A draft bill to decriminalize cannabis federally in the U.S. has been introduced to end America’s decades-long war on drugs, which has disproportionately harmed communities of colour.
On Wednesday, Sen. Cory Booker along with Senate Majority Leader Chuck Schumer and Senate Finance Committee Chairman Ron Wyden, released the Senate proposal, titled the Cannabis Administration and Opportunity Act.
“This is a historic day,” Booker said at a press conference. “This is the first time in American history the majority leader of the United States Senate is leading the call to end prohibition of marijuana, and joining him is the chairperson of one of if not the most powerful committee in the United States Senate.”
The draft bill aims to remove cannabis from the list of controlled substances and allow states to implement their own weed laws, similar to alcohol. Like tobacco, the cannabis market would be regulated and taxed without fear of federal interference and weed businesses would be able to access financial services like any other industry.
.@SenBooker @SenSchumer and I are all in to get this across the finish line in the next year. Voters across the country agree that it's time to end federal prohibition. We'll be working around the clock until we succeed.
— Ron Wyden (@RonWyden) July 14, 2021
Similar to other cannabis state legislation, the draft bill would erase weed-related records of arrests and convictions and allow for resentencing. Grant and equity programs to help communities impacted by cannabis prohibition are included as well.
‘We’re going to get this done’
During the conference, the trio vowed to do everything they can to bring the draft bill into law but acknowledged they don’t have the required votes at this point.
“We have a large majority of our colleagues for it,” Schumer explained, “But we’re going to put our muscle behind it, our effort behind it, and we are going to get this done.”
Despite the proposal, President Joe Biden still opposes legalization. When asked if the president endorses the draft bill, White House press secretary Jen Psaki confirmed “nothing has changed” in his views on weed.
But Psaki said the president would be “encouraged by steps to implement” decriminalization.
While there are challenges ahead for dismantling the prohibitionist landscape in the U.S., the growing push for changing drug policy is difficult to ignore.
The majority of Americans support cannabis legalization, and even across party lines most agree the war on drugs has been a failure.
Other state representatives are also backing marijuana reform bills.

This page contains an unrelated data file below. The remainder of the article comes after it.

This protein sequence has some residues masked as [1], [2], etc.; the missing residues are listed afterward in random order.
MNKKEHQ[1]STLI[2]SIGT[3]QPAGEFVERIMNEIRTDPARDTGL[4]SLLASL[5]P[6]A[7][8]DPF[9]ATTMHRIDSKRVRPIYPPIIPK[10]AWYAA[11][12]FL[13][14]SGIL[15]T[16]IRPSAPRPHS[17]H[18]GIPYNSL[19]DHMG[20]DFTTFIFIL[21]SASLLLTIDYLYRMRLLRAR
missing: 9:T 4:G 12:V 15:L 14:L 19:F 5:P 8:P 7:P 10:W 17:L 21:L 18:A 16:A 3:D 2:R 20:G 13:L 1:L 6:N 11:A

The Marijuana Opportunity, Reinvestment and Expungement (MORE) Act, which aims for similar goals, has been reintroduced to the House of Representatives after it failed in the Senate last year. Meanwhile, a Senate version of the Secure and Fair Enforcement (SAFE) Banking Act, which would prevent federal regulators from punishing banks for providing services to state-legal cannabis businesses, has been introduced.
Advocacy groups laud end to prohibition but raise some concern
“The days of federal prohibition are numbered,” said Erik Altieri, NORML executive director, in a statement.
He argues it’s time for federal laws to follow the trend of the growing number of states that have legalized cannabis, and to allow consumers to access cannabis without fear of arrest and incarceration.
The draft bill is a promising step forward, says Steven Hawkins, executive director at the Marijuana Policy Project (MPP).
“As the nation’s leading organization fighting to legalize cannabis, MPP plans to add its insight, culled from years of advocacy, to the discussion to help shape a national framework that transforms the country’s criminal justice system, mitigates the harms wrought on communities most impacted by prohibition, and provides social and economic equity and opportunity for all.”
While advocacy group Drug Policy Alliance (DPA) commends parts of the bill focused on social equity, reparative justice and reinvestment, it isn’t satisfied with the legislation as a whole.
“We have been clear from day one that any federal marijuana reform bill must be equally comprehensive to the devastation that has been caused by prohibition, particularly in Black, Latinx and Indigenous communities,” says Maritza Perez, DPA’s national affairs director.
“However, work remains to ensure justice does not fall short. To our dismay, the Senate draft contains exclusionary language that ended up getting added to the House-passed MORE Act last year that would continue to subject federal employees to drug testing and deny certain individuals — who have already paid the highest price — the opportunity to expunge their records,” Perez said in a statement.
“In order for this bill to truly end marijuana prohibition in a comprehensive way and begin to repair the egregious harms of the past, we cannot continue to make room for some to be left out because of laws that were unjust and racist, to begin with.”
The DPA calls on the Senate to remove that language.